2014 GEICO Bassmaster Classic presented by Diet Mountain Dew and GoPro
Lake Guntersville - Birmingham, AL, Feb 21 - 23, 2014

Howell's place in Classic history

Here's a look at Randy Howell's accomplishment with a historical perspective

Randy Howell
Darren Jacobson
Randy Howell's Classic win will go down as one of the greatest ever.

About the author

Ken Duke

Ken Duke

Ken Duke is the Managing Editor of Fishing Tackle Retailer and the author of two books on bass fishing. Follow him on Twitter @thinkbass.

With all the hoopla surrounding Randy Howell's 2014 GEICO Bassmaster Classic win, now is a great time to give it some historical perspective.

Let's start with something subjective, but with which most knowledgeable bass fans would agree.

Howell Beat the Best Field Ever!

Don't believe it? Here are a bunch of reasons why it's true.

The 2014 field was the second most experienced in Classic history. The average angler had already competed in 5.82 championships before ever launching on Guntersville.

Want accolades? How about seven former Classic champs with 10 titles between them. And there were eight former and current Toyota Bassmaster Anglers of the Year with 18 AOYs to their credit.

Need some local competition? There were nine Alabamans in the field, including one (Chris Lane) who not only calls Guntersville home but won the Classic in 2012. The rest of the Alabamans knew Guntersville almost as well. Most have won tournaments there.

And there were few weak sticks in this gauntlet of angling talent. The Carhartt College Series qualifier (Jordan Lee) calls Guntersville his home lake and finished sixth, the Weekend Series qualifier (Adam Wagner) has won big tournaments on the lake (he finished 10th), one of the B.A.S.S. Nation qualifiers (Coby Carden) has a big reputation there and a couple of the Bass Pro Shops Bassmaster Opens qualifiers (David Kilgore and Randall Tharp) are among the guys to beat on Guntersville.

But don't forget the Elites who have won on Guntersville (Michael Iaconelli, Aaron Martens, Skeet Reese and Kevin VanDam). Every one of those guys was short-listed when pundits were predicting likely winners.

Finally, there's the popularity of Guntersville as a tournament destination. It's on everyone's radar. If you're a touring pro, you have to do well here because it shows up on the schedule so often. The same could be said of Rayburn, Toho or Kentucky Lake. There are places every pro knows, and that raises the level of competition.

Howell climbed a huge mountain by beating this group. It'll likely be a long, long time before a better field is assembled.

The Records and the Comeback

Though Guntersville didn't "show out" the way everyone predicted, the fishing was solid, and some big numbers came across the scales ... even if there weren't many records.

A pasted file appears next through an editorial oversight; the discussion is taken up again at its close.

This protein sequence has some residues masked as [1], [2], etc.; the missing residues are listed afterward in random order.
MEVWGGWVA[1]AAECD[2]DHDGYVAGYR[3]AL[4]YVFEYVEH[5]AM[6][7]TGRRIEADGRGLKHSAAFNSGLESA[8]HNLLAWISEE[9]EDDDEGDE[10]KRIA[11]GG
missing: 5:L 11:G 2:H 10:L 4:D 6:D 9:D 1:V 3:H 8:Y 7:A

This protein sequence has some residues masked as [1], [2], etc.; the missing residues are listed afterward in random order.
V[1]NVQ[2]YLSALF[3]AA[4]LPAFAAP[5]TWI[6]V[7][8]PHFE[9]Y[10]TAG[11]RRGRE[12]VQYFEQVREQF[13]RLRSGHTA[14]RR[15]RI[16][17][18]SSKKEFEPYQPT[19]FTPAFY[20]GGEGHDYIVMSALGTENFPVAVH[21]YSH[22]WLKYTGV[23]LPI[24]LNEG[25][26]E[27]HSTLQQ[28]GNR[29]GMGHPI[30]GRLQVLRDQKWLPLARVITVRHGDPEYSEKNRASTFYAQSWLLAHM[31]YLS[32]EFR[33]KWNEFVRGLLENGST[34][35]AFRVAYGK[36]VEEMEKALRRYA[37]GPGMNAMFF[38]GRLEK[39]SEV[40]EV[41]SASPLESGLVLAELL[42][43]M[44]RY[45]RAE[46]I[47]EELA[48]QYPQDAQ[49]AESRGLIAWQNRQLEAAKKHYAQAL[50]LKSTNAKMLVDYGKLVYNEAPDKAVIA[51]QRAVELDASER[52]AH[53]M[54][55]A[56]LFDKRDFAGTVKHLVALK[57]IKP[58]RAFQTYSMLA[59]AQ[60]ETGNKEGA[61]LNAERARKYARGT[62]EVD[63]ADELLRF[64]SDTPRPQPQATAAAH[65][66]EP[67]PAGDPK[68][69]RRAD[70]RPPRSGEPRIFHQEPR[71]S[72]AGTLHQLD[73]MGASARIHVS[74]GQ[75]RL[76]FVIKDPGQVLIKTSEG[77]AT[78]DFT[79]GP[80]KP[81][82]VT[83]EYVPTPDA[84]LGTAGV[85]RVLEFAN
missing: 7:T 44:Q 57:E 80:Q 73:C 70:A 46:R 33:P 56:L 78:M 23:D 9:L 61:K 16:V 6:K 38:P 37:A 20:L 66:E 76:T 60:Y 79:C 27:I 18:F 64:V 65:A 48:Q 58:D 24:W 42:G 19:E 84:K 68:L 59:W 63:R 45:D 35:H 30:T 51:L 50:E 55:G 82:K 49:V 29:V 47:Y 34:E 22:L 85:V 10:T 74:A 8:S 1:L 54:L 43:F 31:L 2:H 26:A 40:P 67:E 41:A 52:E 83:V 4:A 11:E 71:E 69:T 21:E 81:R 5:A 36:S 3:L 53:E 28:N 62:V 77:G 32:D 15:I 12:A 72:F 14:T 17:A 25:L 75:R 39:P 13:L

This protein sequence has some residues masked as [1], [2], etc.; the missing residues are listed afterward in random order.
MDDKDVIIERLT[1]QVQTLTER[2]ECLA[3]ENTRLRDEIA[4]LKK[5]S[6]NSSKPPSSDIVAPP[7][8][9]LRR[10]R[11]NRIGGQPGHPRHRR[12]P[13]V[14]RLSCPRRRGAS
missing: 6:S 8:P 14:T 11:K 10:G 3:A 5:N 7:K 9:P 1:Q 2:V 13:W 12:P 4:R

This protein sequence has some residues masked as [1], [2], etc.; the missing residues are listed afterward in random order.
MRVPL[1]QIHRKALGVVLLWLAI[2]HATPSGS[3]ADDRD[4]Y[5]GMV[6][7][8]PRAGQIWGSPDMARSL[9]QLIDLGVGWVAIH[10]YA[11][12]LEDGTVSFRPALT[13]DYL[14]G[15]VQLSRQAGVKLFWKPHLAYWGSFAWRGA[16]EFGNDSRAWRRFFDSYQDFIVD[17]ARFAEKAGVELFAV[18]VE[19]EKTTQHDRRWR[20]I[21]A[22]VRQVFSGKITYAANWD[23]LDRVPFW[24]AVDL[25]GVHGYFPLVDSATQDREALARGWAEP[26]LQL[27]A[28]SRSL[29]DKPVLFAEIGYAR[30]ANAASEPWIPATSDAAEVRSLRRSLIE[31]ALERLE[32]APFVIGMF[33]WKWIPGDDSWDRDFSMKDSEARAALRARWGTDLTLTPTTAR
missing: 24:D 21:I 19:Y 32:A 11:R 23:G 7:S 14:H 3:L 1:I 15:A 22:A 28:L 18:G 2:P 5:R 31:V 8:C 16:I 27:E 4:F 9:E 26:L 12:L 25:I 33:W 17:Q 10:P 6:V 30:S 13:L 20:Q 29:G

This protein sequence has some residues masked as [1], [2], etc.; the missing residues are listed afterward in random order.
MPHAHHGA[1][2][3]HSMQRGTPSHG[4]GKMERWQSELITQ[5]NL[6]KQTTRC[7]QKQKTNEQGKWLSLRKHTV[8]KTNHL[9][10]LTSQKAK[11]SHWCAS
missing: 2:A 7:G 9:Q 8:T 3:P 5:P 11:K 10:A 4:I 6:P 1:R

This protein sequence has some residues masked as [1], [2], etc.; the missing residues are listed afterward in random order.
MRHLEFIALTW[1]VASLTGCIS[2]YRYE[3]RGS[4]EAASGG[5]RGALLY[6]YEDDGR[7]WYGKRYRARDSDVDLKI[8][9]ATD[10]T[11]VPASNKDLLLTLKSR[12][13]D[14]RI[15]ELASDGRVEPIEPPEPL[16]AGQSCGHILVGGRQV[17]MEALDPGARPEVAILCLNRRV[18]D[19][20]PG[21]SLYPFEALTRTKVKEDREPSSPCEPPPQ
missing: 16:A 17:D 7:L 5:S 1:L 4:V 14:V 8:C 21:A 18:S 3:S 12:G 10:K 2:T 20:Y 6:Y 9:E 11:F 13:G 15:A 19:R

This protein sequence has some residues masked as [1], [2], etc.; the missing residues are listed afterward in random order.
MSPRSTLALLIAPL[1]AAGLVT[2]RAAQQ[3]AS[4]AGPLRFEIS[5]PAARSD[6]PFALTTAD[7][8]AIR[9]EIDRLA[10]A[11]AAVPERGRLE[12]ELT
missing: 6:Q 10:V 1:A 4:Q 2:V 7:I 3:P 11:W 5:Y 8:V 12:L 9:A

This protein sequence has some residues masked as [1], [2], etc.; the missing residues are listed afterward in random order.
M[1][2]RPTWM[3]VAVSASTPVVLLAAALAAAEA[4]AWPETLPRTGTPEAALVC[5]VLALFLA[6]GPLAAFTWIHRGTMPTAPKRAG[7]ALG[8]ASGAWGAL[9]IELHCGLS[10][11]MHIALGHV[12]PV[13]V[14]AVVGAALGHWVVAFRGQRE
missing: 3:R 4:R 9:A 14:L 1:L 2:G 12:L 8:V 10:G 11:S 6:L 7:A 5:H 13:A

Rick Clunn still holds the Classic records for heaviest daily catch (33-5 in 1976) and heaviest tournament catch (75-9 n 1984). Here he is with Ray Scott after his fourth championship (1990), where he set the mark for biggest comeback.B.A.S.S.Rick Clunn still holds the Classic records for heaviest daily catch (33-5 in 1976) and heaviest tournament catch (75-9 n 1984). Here he is with Ray Scott after his fourth championship (1990), where he set the mark for biggest comeback.

Howell's limit weighing 29-2 on the final day was the fourth best in Classic history and third best with a 5-bass limit. His three-day total also ranks third all-time.

Where Howell really lit things up was with his comeback. With 20-3 on Day 1, he was tied for 12th overall and 7-5 back of the leader. Only three eventual champs started further off the pace than that.

And things were even gloomier after Day 2 when Howell managed just 18-3. That put him 9-0 behind the leader and in 11th place.

Of course, he turned things around in the finals and won by a pound, coming from the farthest back (by place) in Classic history. Only Rick Clunn (1990) made up a larger weight deficit (9-10).

If you like Classic drama, Howell gave you plenty.

Get Behind Me Curse

If you're a student of the Classic, you know that only one angler was able to win in his home state before Howell pulled it off in 2014, and that was fellow Alabama resident Boyd Duckett who won on Lay Lake in 2007.

Part of the reason for no home state winners has been simple luck of the draw. Rick Clunn has won four Classics, but only had one chance to win in the state he resided in at the time (1979 on Lake Texoma). The other four-time champ, Kevin VanDam, lives in Michigan, and it'll be a cold day in Michigan and you-know-where else when there's a February Classic in the Wolverine State.

Howell joins Boyd Duckett (2007) as the only Classic champs to win in their home state.B.A.S.S.Howell joins Boyd Duckett (2007) as the only Classic champs to win in their home state.

It's only natural that Alabama has produced the only two winners at home — the state has hosted 12 championships!

And this was Howell's fourth shot at a Classic win at home. He also fished three championships in Alabama on Lay Lake in 2002 (he was 34th), 2007 (13th) and 2010 (33rd). Only Greg Hackney (Louisiana) has had as many opportunities to win at home.

All of this takes nothing away from Howell's accomplishment, though. Winning at home is tough. Expectations, distractions and lots of history on the water can drag you down. Eighty-nine anglers have had the opportunity to win at home, and only two have pulled it off. Congratulations to him for being one of them.

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